My mother had absolutely made up her mind she did not need to replace her expired passport. “I’m not going anywhere, ever again,” she said defiantly. I took no notice, renewed the passport and booked a secret trip to Paris to prove a point. She was very cross when she found out, “I have not packed properly.” She reminded me of her great Aunt, who went to the smartest fashion house in London to buy a wardrobe of clothes, in order to go Paris to buy clothes.
We arrived, just the two of us, and no pesky children. We stayed in La Réserve, which used to be Monsieur Pierre Cardin’s private home, recently refurbished into a small, discreet hotel. There was no reception, you were simply whisked directly to your room.
The hotel was certainly not 5 stars, it was more like 500 stars, every possible detail had been thought of, and the French windows opened seductively onto tiny terraces, and the whole of Paris spilled out below you.
I spent a lot of time on the loo. It was such fun. The seat cover silently sprung up invitingly whenever you approached and the seat was heated. There was a control panel worthy of a NASA spacecraft, with lots of options, some more alarming than others: Pulse, Massage, Position, Front, Rear. I had forgotten how seriously the French take this.
The library really was a library, bookcase after bookcase where elderly gentlemen would turn crossly in their emerald green brocade tufted armchairs, to stare pointedly at you when you gossiped too loudly with your mother.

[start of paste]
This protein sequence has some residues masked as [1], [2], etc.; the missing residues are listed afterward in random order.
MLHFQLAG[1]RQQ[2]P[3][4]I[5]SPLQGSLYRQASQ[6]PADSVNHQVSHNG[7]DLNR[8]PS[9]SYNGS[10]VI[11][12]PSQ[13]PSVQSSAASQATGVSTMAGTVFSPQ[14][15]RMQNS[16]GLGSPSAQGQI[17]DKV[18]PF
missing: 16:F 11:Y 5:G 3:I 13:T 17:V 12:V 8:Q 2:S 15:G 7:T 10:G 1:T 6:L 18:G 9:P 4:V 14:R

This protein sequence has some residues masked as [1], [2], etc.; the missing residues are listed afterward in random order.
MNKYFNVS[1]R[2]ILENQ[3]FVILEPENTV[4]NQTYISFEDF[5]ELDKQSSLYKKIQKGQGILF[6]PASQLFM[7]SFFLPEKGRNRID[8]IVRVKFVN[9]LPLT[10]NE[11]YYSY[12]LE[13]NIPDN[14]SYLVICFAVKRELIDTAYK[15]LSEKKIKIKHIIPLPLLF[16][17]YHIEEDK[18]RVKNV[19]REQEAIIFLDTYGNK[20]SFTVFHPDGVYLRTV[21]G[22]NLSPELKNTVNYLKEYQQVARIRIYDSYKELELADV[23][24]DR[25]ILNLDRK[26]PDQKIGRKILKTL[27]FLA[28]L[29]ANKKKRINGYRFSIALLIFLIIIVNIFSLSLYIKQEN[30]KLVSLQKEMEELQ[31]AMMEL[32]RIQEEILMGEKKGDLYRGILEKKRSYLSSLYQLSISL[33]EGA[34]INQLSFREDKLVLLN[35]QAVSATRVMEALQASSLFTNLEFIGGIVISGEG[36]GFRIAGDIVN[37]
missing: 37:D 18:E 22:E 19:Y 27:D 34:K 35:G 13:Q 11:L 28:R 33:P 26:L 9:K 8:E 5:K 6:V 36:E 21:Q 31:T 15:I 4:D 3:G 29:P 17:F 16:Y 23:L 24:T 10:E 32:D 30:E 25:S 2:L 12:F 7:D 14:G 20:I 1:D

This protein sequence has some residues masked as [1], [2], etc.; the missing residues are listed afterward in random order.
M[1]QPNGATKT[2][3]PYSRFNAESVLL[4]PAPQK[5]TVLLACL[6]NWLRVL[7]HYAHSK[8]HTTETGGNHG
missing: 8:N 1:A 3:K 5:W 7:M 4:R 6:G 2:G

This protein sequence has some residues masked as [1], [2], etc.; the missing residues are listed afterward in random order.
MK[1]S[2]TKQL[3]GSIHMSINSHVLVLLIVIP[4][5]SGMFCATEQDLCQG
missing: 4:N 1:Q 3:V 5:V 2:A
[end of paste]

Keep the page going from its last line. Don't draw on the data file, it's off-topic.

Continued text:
In the bar I was surprised not to find James Bond dressed in black tie ordering a Martini, shaken not stirred. The Parisian women who sat there sophisticated and smoldering certainly looked like they were waiting for him.
My mother and I dined alone in the formal dinning room. “Alors!” said the maître d’ with a flourish, as a micro mushroom burger with a Foie gras filling was placed before us unannounced. The poor waiter was appalled when we tried to reorganize the menu, could we not have the fresh almonds on the lobster and could the white peaches just be on the side? We confirmed everything he suspected about the British abroad. “They’ve mucked up the soufflé,” my mother whispered, “why would they put cold sorbet in the middle of it?”
I swam in the mornings in their pool, it was surrounded by sand stone pillars, clever flickering candles that weren’t really candles and luxurious cream silk curtains that were pulled closed to give you complete privacy. Did I need privacy? Maybe they thought I was swimming naked. Maybe the French only swim naked?
On the day we left my telephone rang, waking me up. Annoyed, I answered it. “Zis is your wake up call,” the voice said. “What wake up call?” I asked, looking at my watch. “I don’t need to be awake for another hour.” “Oh paarrrrdon, but your mother wanted to make sure you would be ready to leave on time.”
On the train home I complained, “I really am a grown up now, I can manage my own time.”
“But darling, I can’t change my role just because you happen to be 48 years old,” she replied firmly, turning back to the window to watch the French countryside fly past.